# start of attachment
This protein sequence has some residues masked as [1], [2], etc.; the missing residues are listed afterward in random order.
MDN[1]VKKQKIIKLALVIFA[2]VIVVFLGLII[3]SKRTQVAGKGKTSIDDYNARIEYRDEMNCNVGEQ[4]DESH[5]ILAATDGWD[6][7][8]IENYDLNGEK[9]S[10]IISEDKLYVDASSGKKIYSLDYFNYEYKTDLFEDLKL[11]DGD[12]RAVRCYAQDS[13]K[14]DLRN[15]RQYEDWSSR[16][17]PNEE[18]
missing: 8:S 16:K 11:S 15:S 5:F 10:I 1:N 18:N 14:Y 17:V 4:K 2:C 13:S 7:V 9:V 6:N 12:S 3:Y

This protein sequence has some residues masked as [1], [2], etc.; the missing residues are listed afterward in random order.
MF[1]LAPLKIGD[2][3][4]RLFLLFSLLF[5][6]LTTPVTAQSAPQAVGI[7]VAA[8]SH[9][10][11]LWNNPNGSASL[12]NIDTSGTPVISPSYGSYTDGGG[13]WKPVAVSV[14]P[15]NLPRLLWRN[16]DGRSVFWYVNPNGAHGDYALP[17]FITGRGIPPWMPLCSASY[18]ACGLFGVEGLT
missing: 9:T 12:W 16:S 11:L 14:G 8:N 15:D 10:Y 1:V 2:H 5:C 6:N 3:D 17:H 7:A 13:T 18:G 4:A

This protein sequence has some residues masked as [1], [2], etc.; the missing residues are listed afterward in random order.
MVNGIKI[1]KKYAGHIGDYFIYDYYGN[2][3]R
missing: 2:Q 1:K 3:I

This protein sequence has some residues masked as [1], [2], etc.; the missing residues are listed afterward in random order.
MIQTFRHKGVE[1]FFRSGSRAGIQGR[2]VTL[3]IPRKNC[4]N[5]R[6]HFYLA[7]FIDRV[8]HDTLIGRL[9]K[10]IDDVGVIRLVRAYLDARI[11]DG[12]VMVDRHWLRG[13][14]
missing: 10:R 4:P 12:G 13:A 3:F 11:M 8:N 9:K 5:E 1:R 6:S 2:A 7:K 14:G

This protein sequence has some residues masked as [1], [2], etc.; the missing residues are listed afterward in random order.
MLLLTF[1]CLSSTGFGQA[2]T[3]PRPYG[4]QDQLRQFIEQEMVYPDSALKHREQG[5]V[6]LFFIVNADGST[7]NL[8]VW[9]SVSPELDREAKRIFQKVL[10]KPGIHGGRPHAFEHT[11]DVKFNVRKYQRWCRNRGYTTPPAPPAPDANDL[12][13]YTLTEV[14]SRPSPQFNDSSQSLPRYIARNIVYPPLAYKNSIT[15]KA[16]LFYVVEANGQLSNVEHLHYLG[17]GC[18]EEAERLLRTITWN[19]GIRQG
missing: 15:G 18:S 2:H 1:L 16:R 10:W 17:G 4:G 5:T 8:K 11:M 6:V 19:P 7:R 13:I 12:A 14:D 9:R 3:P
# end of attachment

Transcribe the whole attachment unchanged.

This protein sequence has some residues masked as [1], [2], etc.; the missing residues are listed afterward in random order.
MDN[1]VKKQKIIKLALVIFA[2]VIVVFLGLII[3]SKRTQVAGKGKTSIDDYNARIEYRDEMNCNVGEQ[4]DESH[5]ILAATDGWD[6][7][8]IENYDLNGEK[9]S[10]IISEDKLYVDASSGKKIYSLDYFNYEYKTDLFEDLKL[11]DGD[12]RAVRCYAQDS[13]K[14]DLRN[15]RQYEDWSSR[16][17]PNEE[18]
missing: 8:S 16:K 11:S 15:S 5:F 10:I 1:N 18:N 14:Y 17:V 4:K 2:C 13:S 7:V 9:V 6:N 12:S 3:Y

This protein sequence has some residues masked as [1], [2], etc.; the missing residues are listed afterward in random order.
MF[1]LAPLKIGD[2][3][4]RLFLLFSLLF[5][6]LTTPVTAQSAPQAVGI[7]VAA[8]SH[9][10][11]LWNNPNGSASL[12]NIDTSGTPVISPSYGSYTDGGG[13]WKPVAVSV[14]P[15]NLPRLLWRN[16]DGRSVFWYVNPNGAHGDYALP[17]FITGRGIPPWMPLCSASY[18]ACGLFGVEGLT
missing: 9:T 12:W 16:S 11:L 14:G 8:N 15:D 10:Y 1:V 2:H 5:C 6:N 3:D 17:H 7:A 13:T 18:G 4:A

This protein sequence has some residues masked as [1], [2], etc.; the missing residues are listed afterward in random order.
MVNGIKI[1]KKYAGHIGDYFIYDYYGN[2][3]R
missing: 2:Q 1:K 3:I

This protein sequence has some residues masked as [1], [2], etc.; the missing residues are listed afterward in random order.
MIQTFRHKGVE[1]FFRSGSRAGIQGR[2]VTL[3]IPRKNC[4]N[5]R[6]HFYLA[7]FIDRV[8]HDTLIGRL[9]K[10]IDDVGVIRLVRAYLDARI[11]DG[12]VMVDRHWLRG[13][14]
missing: 10:R 4:P 12:G 13:A 3:F 11:M 8:N 9:K 5:E 1:R 6:S 2:A 7:K 14:G

This protein sequence has some residues masked as [1], [2], etc.; the missing residues are listed afterward in random order.
MLLLTF[1]CLSSTGFGQA[2]T[3]PRPYG[4]QDQLRQFIEQEMVYPDSALKHREQG[5]V[6]LFFIVNADGST[7]NL[8]VW[9]SVSPELDREAKRIFQKVL[10]KPGIHGGRPHAFEHT[11]DVKFNVRKYQRWCRNRGYTTPPAPPAPDANDL[12][13]YTLTEV[14]SRPSPQFNDSSQSLPRYIARNIVYPPLAYKNSIT[15]KA[16]LFYVVEANGQLSNVEHLHYLG[17]GC[18]EEAERLLRTITWN[19]GIRQG
missing: 15:G 18:S 2:H 1:L 16:R 10:W 17:G 4:G 5:T 8:K 11:M 6:V 19:P 7:R 13:I 12:A 14:D 9:R 3:P